Pharma bosses love iPads, but some reps are skeptical

More and more drugmakers are turning to iPads as sales tools. In fact, pharma companies are so jazzed about adopting the electronic tablets that they're stockpiling iPads before they've even bought or developed the software to make them functional in the field.

There are several reasons for the enthusiasm, as BNet Pharma points out. More doctors are using iPads, so sales reps with the same device could theoretically share their electronic promotional materials more easily. Also, electronic materials don't have to be printed. Pfizer expects to save half a million dollars a year on printed sales manuals and the like.

A third benefit? Compliance. Novartis' Joe Jimenez (photo) has said that electronic sales materials can't be changed easily, unlike hard-copy handouts. That would be a deterrent to marketing types who might consider promoting a product off-label. With the Justice Department keen on prosecuting marketing violations these days, that prevention could be an important factor.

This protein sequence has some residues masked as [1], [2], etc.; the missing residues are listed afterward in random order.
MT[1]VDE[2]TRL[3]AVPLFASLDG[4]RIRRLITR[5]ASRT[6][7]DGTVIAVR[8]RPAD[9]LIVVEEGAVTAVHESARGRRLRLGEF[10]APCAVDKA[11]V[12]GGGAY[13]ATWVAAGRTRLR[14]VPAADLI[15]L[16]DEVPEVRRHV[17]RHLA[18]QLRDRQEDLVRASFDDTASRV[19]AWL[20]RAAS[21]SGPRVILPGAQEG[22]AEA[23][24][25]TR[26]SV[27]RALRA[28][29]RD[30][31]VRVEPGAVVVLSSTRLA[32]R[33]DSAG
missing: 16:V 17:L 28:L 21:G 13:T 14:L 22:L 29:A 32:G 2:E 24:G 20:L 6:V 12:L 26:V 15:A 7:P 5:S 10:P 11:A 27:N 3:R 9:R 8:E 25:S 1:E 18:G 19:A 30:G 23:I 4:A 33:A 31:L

But there's a cloud around this silver lining, BNet notes. Reps aren't happy about the iPad's tracking abilities. The device's location features could let management keep tabs on sales reps' whereabouts. And some sales-specific software communicates with corporate computer systems, keeping track of what salespeople do throughout the day.

- read the BNet post

Suggested Articles

Bristol-Myers already has one Opdivo combo approved in kidney cancer, but it’s going for another—and new trial data could be just the ticket.

Trodelvy's bladder cancer data look weaker compared with what Seattle Genetics' rival drug Padcev achieved in its own trial.

Merck’s Keytruda is battling Bristol Myers' Opdivo in adjuvant melanoma, and it just racked up trial results that will help it even the playing field.